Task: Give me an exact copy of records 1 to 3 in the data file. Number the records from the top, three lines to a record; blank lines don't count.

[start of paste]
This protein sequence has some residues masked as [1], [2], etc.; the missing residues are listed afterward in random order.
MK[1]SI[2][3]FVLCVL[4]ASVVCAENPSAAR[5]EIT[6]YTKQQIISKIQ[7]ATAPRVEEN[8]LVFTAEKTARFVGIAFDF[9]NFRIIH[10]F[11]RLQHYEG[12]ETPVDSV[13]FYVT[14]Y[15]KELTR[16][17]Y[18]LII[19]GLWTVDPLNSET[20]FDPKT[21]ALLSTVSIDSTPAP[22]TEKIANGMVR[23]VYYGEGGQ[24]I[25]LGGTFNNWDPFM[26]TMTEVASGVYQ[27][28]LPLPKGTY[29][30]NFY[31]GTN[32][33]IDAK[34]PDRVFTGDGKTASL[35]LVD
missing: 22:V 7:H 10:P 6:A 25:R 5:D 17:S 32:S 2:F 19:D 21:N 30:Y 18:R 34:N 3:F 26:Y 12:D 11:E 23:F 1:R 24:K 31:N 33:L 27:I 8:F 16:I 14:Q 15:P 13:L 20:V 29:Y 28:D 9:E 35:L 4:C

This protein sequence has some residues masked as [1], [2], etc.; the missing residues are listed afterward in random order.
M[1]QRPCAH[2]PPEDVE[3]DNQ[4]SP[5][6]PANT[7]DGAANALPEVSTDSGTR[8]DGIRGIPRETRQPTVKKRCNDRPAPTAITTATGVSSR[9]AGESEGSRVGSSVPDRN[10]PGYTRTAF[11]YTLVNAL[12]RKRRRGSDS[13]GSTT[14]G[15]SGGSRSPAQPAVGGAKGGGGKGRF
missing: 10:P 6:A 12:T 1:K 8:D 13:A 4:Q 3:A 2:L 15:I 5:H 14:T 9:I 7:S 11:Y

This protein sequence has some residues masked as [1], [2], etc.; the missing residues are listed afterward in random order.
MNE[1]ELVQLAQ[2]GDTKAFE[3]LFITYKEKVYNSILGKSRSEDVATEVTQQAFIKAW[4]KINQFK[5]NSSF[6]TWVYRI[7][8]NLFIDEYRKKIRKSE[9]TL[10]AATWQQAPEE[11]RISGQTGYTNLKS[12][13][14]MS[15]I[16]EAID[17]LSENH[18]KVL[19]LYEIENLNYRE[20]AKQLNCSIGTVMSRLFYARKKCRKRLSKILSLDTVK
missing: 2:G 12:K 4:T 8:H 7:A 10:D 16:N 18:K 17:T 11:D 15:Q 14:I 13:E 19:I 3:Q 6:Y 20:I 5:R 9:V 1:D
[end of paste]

This protein sequence has some residues masked as [1], [2], etc.; the missing residues are listed afterward in random order.
MK[1]SI[2][3]FVLCVL[4]ASVVCAENPSAAR[5]EIT[6]YTKQQIISKIQ[7]ATAPRVEEN[8]LVFTAEKTARFVGIAFDF[9]NFRIIH[10]F[11]RLQHYEG[12]ETPVDSV[13]FYVT[14]Y[15]KELTR[16][17]Y[18]LII[19]GLWTVDPLNSET[20]FDPKT[21]ALLSTVSIDSTPAP[22]TEKIANGMVR[23]VYYGEGGQ[24]I[25]LGGTFNNWDPFM[26]TMTEVASGVYQ[27][28]LPLPKGTY[29][30]NFY[31]GTN[32][33]IDAK[34]PDRVFTGDGKTASL[35]LVD
missing: 22:V 7:H 10:P 6:A 25:R 5:D 17:S 32:S 2:F 19:D 21:N 30:Y 18:R 34:N 3:F 26:Y 12:D 11:E 23:F 1:R 24:K 31:N 33:L 27:I 8:F 16:I 14:Q 15:P 13:L 20:V 29:Y 28:D 9:E 35:L 4:C

This protein sequence has some residues masked as [1], [2], etc.; the missing residues are listed afterward in random order.
M[1]QRPCAH[2]PPEDVE[3]DNQ[4]SP[5][6]PANT[7]DGAANALPEVSTDSGTR[8]DGIRGIPRETRQPTVKKRCNDRPAPTAITTATGVSSR[9]AGESEGSRVGSSVPDRN[10]PGYTRTAF[11]YTLVNAL[12]RKRRRGSDS[13]GSTT[14]G[15]SGGSRSPAQPAVGGAKGGGGKGRF
missing: 10:P 6:A 12:T 1:K 8:D 13:A 4:Q 3:A 2:L 15:I 5:H 14:T 9:I 7:S 11:Y

This protein sequence has some residues masked as [1], [2], etc.; the missing residues are listed afterward in random order.
MNE[1]ELVQLAQ[2]GDTKAFE[3]LFITYKEKVYNSILGKSRSEDVATEVTQQAFIKAW[4]KINQFK[5]NSSF[6]TWVYRI[7][8]NLFIDEYRKKIRKSE[9]TL[10]AATWQQAPEE[11]RISGQTGYTNLKS[12][13][14]MS[15]I[16]EAID[17]LSENH[18]KVL[19]LYEIENLNYRE[20]AKQLNCSIGTVMSRLFYARKKCRKRLSKILSLDTVK
missing: 2:G 12:K 4:T 8:H 7:A 10:D 16:N 18:K 17:T 11:D 15:Q 14:I 13:E 19:I 3:Q 6:Y 20:I 5:R 9:V 1:D